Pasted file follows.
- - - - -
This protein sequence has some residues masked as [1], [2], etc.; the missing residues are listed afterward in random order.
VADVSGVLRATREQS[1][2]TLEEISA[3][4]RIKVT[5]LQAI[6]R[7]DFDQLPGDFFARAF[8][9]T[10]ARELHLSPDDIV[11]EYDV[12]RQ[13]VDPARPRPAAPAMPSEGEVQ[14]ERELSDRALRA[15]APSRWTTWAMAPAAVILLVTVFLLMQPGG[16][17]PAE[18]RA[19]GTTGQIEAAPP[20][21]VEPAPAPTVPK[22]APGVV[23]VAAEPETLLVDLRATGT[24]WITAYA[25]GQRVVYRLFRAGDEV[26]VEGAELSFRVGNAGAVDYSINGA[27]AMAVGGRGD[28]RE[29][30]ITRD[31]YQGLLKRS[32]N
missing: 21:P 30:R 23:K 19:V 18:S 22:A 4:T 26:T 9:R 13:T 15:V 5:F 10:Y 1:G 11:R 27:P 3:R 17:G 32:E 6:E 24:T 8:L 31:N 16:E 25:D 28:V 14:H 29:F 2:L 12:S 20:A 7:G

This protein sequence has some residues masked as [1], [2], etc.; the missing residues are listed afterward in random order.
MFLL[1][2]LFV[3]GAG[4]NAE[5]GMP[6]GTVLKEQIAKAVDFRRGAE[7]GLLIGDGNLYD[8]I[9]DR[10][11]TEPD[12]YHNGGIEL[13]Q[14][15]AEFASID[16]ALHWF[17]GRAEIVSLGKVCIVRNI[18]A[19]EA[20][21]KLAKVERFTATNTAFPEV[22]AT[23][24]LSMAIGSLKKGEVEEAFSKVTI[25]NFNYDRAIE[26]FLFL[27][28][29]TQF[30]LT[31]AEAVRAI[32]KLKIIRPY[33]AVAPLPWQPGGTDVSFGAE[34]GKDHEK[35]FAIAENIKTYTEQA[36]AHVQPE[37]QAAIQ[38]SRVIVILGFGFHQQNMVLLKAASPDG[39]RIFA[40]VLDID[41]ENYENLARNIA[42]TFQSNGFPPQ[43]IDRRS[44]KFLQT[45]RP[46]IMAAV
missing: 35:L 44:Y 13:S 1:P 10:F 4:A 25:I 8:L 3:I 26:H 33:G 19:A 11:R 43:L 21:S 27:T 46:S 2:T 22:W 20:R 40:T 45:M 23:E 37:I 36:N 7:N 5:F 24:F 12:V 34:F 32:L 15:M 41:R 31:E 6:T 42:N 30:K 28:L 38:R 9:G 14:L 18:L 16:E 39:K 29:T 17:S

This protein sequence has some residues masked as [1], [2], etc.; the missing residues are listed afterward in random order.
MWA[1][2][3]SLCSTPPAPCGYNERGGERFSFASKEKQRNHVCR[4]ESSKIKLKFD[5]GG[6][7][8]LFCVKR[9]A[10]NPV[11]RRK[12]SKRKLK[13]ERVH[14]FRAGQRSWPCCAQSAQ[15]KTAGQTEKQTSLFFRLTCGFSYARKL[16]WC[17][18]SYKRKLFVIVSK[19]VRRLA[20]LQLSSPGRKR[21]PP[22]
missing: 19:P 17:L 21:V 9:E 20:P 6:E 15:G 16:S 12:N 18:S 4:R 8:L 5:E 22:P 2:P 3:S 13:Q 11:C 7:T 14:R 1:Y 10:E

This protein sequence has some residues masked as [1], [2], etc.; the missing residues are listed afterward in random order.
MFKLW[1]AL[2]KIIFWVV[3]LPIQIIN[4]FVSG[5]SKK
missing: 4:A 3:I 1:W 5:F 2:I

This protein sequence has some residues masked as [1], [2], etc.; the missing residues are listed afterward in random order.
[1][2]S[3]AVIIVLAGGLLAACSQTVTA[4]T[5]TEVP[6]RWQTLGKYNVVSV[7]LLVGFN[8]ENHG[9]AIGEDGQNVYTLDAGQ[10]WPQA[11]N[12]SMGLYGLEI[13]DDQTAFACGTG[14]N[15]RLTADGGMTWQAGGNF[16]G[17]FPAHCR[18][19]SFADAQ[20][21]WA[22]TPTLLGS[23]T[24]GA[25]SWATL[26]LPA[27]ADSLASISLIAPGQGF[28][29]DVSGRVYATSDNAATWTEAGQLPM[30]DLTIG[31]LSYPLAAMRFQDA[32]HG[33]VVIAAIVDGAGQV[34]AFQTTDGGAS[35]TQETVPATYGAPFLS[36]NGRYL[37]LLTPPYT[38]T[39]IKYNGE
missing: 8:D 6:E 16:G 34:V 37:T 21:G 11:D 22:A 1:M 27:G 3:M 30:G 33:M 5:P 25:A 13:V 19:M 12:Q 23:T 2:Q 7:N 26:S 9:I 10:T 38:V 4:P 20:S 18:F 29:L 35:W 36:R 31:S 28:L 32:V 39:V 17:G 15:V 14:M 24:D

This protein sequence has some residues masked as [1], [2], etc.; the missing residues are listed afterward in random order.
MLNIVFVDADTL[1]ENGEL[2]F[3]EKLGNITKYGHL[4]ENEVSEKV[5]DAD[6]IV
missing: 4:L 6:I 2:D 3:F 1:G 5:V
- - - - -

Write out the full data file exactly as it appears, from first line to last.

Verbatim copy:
This protein sequence has some residues masked as [1], [2], etc.; the missing residues are listed afterward in random order.
VADVSGVLRATREQS[1][2]TLEEISA[3][4]RIKVT[5]LQAI[6]R[7]DFDQLPGDFFARAF[8][9]T[10]ARELHLSPDDIV[11]EYDV[12]RQ[13]VDPARPRPAAPAMPSEGEVQ[14]ERELSDRALRA[15]APSRWTTWAMAPAAVILLVTVFLLMQPGG[16][17]PAE[18]RA[19]GTTGQIEAAPP[20][21]VEPAPAPTVPK[22]APGVV[23]VAAEPETLLVDLRATGT[24]WITAYA[25]GQRVVYRLFRAGDEV[26]VEGAELSFRVGNAGAVDYSINGA[27]AMAVGGRGD[28]RE[29][30]ITRD[31]YQGLLKRS[32]N
missing: 21:P 30:R 23:K 19:V 18:S 22:A 4:T 26:T 9:R 13:T 15:V 5:F 10:Y 1:G 11:R 27:P 3:R 17:G 32:E 6:E 24:T 8:L 31:N 16:E 25:D 28:V 14:H 29:F 2:L 12:S 20:A 7:G

This protein sequence has some residues masked as [1], [2], etc.; the missing residues are listed afterward in random order.
MFLL[1][2]LFV[3]GAG[4]NAE[5]GMP[6]GTVLKEQIAKAVDFRRGAE[7]GLLIGDGNLYD[8]I[9]DR[10][11]TEPD[12]YHNGGIEL[13]Q[14][15]AEFASID[16]ALHWF[17]GRAEIVSLGKVCIVRNI[18]A[19]EA[20][21]KLAKVERFTATNTAFPEV[22]AT[23][24]LSMAIGSLKKGEVEEAFSKVTI[25]NFNYDRAIE[26]FLFL[27][28][29]TQF[30]LT[31]AEAVRAI[32]KLKIIRPY[33]AVAPLPWQPGGTDVSFGAE[34]GKDHEK[35]FAIAENIKTYTEQA[36]AHVQPE[37]QAAIQ[38]SRVIVILGFGFHQQNMVLLKAASPDG[39]RIFA[40]VLDID[41]ENYENLARNIA[42]TFQSNGFPPQ[43]IDRRS[44]KFLQT[45]RP[46]IMAAV
missing: 35:L 44:Y 13:S 1:P 10:F 4:A 25:I 8:L 3:I 26:H 33:G 19:A 11:R 43:L 21:S 27:T 46:S 2:T 22:W 20:R 40:T 45:M 23:E 37:I 36:N 7:N 5:F 24:F 12:V 34:F 32:L 15:M 41:R 31:E 6:T 42:N 30:K 28:L 38:R 9:G 14:L 18:L 16:E 39:K 29:T 17:S

This protein sequence has some residues masked as [1], [2], etc.; the missing residues are listed afterward in random order.
MWA[1][2][3]SLCSTPPAPCGYNERGGERFSFASKEKQRNHVCR[4]ESSKIKLKFD[5]GG[6][7][8]LFCVKR[9]A[10]NPV[11]RRK[12]SKRKLK[13]ERVH[14]FRAGQRSWPCCAQSAQ[15]KTAGQTEKQTSLFFRLTCGFSYARKL[16]WC[17][18]SYKRKLFVIVSK[19]VRRLA[20]LQLSSPGRKR[21]PP[22]
missing: 19:P 17:L 21:V 9:E 20:P 6:E 15:G 16:S 12:N 18:S 4:R 8:L 5:E 22:P 2:P 3:S 13:Q 11:C 7:T 14:R 1:Y 10:E

This protein sequence has some residues masked as [1], [2], etc.; the missing residues are listed afterward in random order.
MFKLW[1]AL[2]KIIFWVV[3]LPIQIIN[4]FVSG[5]SKK
missing: 4:A 3:I 1:W 5:F 2:I

This protein sequence has some residues masked as [1], [2], etc.; the missing residues are listed afterward in random order.
[1][2]S[3]AVIIVLAGGLLAACSQTVTA[4]T[5]TEVP[6]RWQTLGKYNVVSV[7]LLVGFN[8]ENHG[9]AIGEDGQNVYTLDAGQ[10]WPQA[11]N[12]SMGLYGLEI[13]DDQTAFACGTG[14]N[15]RLTADGGMTWQAGGNF[16]G[17]FPAHCR[18][19]SFADAQ[20][21]WA[22]TPTLLGS[23]T[24]GA[25]SWATL[26]LPA[27]ADSLASISLIAPGQGF[28][29]DVSGRVYATSDNAATWTEAGQLPM[30]DLTIG[31]LSYPLAAMRFQDA[32]HG[33]VVIAAIVDGAGQV[34]AFQTTDGGAS[35]TQETVPATYGAPFLS[36]NGRYL[37]LLTPPYT[38]T[39]IKYNGE
missing: 8:D 6:E 16:G 34:V 37:T 21:G 11:D 22:A 1:M 27:G 3:M 30:G 33:M 5:P 25:A 13:V 19:M 12:Q 23:T 2:Q 7:N 26:S 9:I 10:T 38:V 4:P 20:S 18:F 29:L 35:W 36:R 31:S 28:L 32:V 39:V 17:G 15:V 14:M 24:D

This protein sequence has some residues masked as [1], [2], etc.; the missing residues are listed afterward in random order.
MLNIVFVDADTL[1]ENGEL[2]F[3]EKLGNITKYGHL[4]ENEVSEKV[5]DAD[6]IV
missing: 4:L 6:I 2:D 3:F 1:G 5:V